Pinterest has a six-year commitment with Amazon Web Services that requires the image-sharing social media company to spend at least $750 million on cloud infrastructure services from AWS, according to a regulatory filing by the company today.
Pinterest’s agreement with AWS, amended in May 2017, requires it to purchase at least $750 million in AWS cloud services – primarily compute, storage and data transfer services — through July 2023, according to Pinterest’s S-1 registration statement filed with the U.S. Securities and Exchange Commission in advance of it planned initial public offering.
The San Francisco-based Pinterest said it was required to make an initial purchase at least $125 million from AWS by June 2018. Its remaining contractual commitment stood at $441.1 million as of Dec. 31, 2018, according to the filing.
Spending more than $100 million a year for cloud is significant by any standard, said Hyoun Park, CEO and chief analyst at Amalgam Insights.
“But even more surprising here, is that Pinterest is spending somewhere upwards of 20 percent of its total revenue on cloud,” Park said. “Even for a tech-centric company, that is a lot to spend on technology. And this also provides a sense of how much cloud computing is actually necessary to build a ‘unicorn’ startup, a multibillion-dollar tech company that is a market leader.”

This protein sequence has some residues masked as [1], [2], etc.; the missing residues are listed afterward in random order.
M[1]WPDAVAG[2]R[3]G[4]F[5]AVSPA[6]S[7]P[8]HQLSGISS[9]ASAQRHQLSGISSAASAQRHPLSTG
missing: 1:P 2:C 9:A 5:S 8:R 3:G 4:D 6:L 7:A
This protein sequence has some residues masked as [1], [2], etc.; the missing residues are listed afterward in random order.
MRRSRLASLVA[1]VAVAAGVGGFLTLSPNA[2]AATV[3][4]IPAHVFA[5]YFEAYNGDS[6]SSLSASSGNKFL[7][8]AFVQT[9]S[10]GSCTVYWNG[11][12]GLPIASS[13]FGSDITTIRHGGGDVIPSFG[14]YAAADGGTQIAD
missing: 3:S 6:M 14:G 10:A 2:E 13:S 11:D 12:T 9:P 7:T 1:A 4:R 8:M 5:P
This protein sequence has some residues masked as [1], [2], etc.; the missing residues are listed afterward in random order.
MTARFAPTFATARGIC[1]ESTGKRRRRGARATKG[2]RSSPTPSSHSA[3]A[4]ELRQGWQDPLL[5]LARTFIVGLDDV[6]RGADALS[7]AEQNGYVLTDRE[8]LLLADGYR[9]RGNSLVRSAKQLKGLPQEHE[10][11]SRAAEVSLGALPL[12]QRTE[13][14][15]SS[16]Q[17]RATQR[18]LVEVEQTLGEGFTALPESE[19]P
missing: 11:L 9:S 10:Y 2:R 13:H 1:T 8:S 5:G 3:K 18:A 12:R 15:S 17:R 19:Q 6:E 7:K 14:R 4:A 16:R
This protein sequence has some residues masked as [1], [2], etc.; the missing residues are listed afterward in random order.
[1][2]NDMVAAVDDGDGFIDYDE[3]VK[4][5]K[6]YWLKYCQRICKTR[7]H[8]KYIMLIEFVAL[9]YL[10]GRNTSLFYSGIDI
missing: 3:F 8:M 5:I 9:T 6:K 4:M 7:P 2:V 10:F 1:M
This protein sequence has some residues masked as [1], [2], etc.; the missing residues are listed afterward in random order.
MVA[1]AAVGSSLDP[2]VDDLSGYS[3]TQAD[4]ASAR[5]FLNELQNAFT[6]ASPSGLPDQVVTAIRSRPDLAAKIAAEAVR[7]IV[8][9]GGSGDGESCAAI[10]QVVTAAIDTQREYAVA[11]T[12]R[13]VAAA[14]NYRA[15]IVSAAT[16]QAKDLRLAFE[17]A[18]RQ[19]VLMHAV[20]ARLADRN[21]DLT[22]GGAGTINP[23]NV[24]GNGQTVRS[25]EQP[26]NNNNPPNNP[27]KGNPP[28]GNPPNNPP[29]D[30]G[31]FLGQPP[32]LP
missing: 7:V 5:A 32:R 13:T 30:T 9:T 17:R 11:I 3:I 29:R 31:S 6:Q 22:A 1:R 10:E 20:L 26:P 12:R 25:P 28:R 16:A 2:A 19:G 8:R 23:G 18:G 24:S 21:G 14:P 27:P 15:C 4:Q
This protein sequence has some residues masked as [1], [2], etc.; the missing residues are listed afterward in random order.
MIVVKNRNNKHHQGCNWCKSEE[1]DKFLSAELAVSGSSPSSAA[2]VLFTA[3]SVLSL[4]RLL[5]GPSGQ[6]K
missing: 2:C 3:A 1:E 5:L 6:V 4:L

AWS provides the cloud computing infrastructure that Pinterest uses to host its website, mobile application and many internal tools that it uses to operate its business, the filing states. Under its AWS agreement, it’s required to maintain a “substantial majority of our monthly usage of certain compute, storage, data transfer and other services on AWS.”
Pinterest’s app and website allows “pinners” to save images and links to digital boards.
The company generated $755.9 million in revenue for the year that ended Dec. 31, 2018 – up 60 percent from $472.9 million in 2017, according to the SEC filing. It posted a net loss of $63 million, compared to a $130 million net loss in 2017.
Its regulatory filing follows one submitted earlier this month by ride-hailing company Lyft, which divulged it committed to spending at least $300 million on AWS services this year through December 2021, with a minimum amount of $80 million in each of the three years.
“If we were talking about this in sports contract terms, we would say Pinterest signed a six-year, $750 million contract, while Lyft ‘only’ signed a three-year, $300 million contract, where (AWS) represented closer to 5 percent of Lyft’s annual revenues,” Park said.
Pinterest expects to meet its remaining AWS spending commitment, according to its filing.
If it fails to do so, however, Pinterest noted it would be required to pay the difference, except in limited circumstances — such as termination due to its acquisition by another cloud services provider, which would result in an obligation to pay liquidated damages.
“The addendum restricts our ability to terminate the agreement until the minimum spend commitment is satisfied,” the filing states.
Pinterest’s systems and operations are vulnerable to damage, delays or interruptions from fire, flood, power loss, telecommunications failure, spikes in usage volume, terrorist attacks, acts of war, earthquakes and similar events, its filing stated.
“We are particularly vulnerable to these types of events because our cloud computing infrastructure is currently located in one geographic region,” the company said.